String Quartet No.1, op.22, String Quartet No.2, op.38, Sonata for 2 violins, op.15a
As his autobiography, A Double Life, tell us, Miklós Rózsa was a serious young Hungarian composer with various works to his name when in the mid-1930's he discovered he could make a living by writing music for the cinema. As the title of his book suggests, he maintained his career as a 'classical' composer whilst becoming one of the most successful and celebrated film composers of Hollywood's "Golden Age". Uniquely, his contract with MGM allowed for him to have three months break each summer to write his own music, something he did in his Italian retreat far from Hollywood.
Written in 1950, the String Quartet No.1, opus 22 is dedicated to Peter Ustinov, with whom Rózsa became friends while working on Quo Vadis (1950); the first of the historical epics with which, culminating in Ben-Hur, King of Kings and El Cid the composer would find his greatest fame. However, aficionados of Rózsa's grand film style seeking something similar here will be disappointed. It is almost as if the composer chose the pure intimacy of the string quartet as a reaction against the full orchestra and choir of MGM's epic. As the excellent booklet notes by Brendan G. Carroll put it, "The musical language is taut and highly concentrated and the ghost of Bartók hovers not just over the atmosphere of the piece but in its linear form as well." Nevertheless, Victor Young, a friend of Rózsa, did manage to incorporate one cello melody into his 1958 song, When I Fall in Love. The opening movement is restlessly inquisitive, racing through melodic ideas with little formal development, the third movement a tormented lento which is in places strikingly modern and dissonant whilst remaining characteristically yearning and romantic. The finale is forceful, driving and thrilling, though not it must be emphasised in a way directly comparable with Rózsa's film work.
The String Quartet No.2, opus 38 comes from 1981, towards the end of the other facet of Rózsa's double life, composed around the time he was writing the music for his penultimate feature film, Eye of the Needle. It is a more coherent work than the earlier string quartet, more fully formed, less tormented yet equally dynamic and benefiting from a finely honed lyricism. As Carroll notes, the finale recalls the furious chases of Rózsa's film noir scores from the 1940's, music from such pictures as The Naked City and Brute Force.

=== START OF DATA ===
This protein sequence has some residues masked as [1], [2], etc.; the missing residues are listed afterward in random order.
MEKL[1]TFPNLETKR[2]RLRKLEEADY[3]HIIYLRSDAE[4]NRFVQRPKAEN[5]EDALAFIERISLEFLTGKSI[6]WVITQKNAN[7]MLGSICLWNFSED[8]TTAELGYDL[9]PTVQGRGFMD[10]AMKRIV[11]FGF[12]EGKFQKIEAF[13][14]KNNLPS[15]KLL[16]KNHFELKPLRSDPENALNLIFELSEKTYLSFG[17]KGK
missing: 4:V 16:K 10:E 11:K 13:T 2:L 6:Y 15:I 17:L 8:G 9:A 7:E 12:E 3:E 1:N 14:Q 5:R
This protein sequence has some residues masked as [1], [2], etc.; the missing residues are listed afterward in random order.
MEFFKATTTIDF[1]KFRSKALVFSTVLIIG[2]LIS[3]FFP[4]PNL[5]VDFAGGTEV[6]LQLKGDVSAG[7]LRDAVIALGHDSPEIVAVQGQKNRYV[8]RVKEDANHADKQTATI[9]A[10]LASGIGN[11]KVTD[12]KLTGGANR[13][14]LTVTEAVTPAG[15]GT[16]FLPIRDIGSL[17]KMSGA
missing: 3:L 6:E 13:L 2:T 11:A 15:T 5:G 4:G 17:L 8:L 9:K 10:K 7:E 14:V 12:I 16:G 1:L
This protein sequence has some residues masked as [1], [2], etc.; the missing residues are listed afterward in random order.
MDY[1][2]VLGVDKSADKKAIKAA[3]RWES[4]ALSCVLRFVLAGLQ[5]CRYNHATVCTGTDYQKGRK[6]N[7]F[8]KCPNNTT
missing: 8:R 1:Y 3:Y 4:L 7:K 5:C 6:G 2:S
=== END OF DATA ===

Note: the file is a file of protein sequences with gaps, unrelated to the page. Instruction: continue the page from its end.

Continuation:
The album ends with the 1973 revised version of the Sonata for two violins, opus 15a, from 1933. Christopher Palmer suggests that the music was revised "harmonically and contrapuntally but not melodically." In three movements and lasting some 18 minutes, it is a significant work in its own right. Here the folk influence of Rózsa's homeland is most evident, with dance-like forms and strong melodies. Clearly Rózsa, but distinctively different from his film music, it is like the two string quartets a work well worth discovering.
Rózsa's music depends very much on capturing his particular idiom, perhaps more so in his personal 'classical' music than his film work, and in this respect the Flesch Quartet succeed admirably. Their musicianship brings out the tension, melody and Hungarian folk-like qualities without ever touching on the gypsy kitsch Rózsa so disliked. The recorded sound is fine, with the strong soundstage particularly important for chamber music.
For the film music fan considering exploration the other face of Rózsa's double life this necessarily less colourful and introspective music may not be the best place to start, one of the symphonic works such as the piano and cello concertos, the Symphony in Three Movements or Theme, Variations and Finale being more accessible entry points. Those who do broach the string quartets will liekly find them different to that expected from Miklós Rózsa, but persistence will reward with an hour of fine music.
Gary S. Dalkin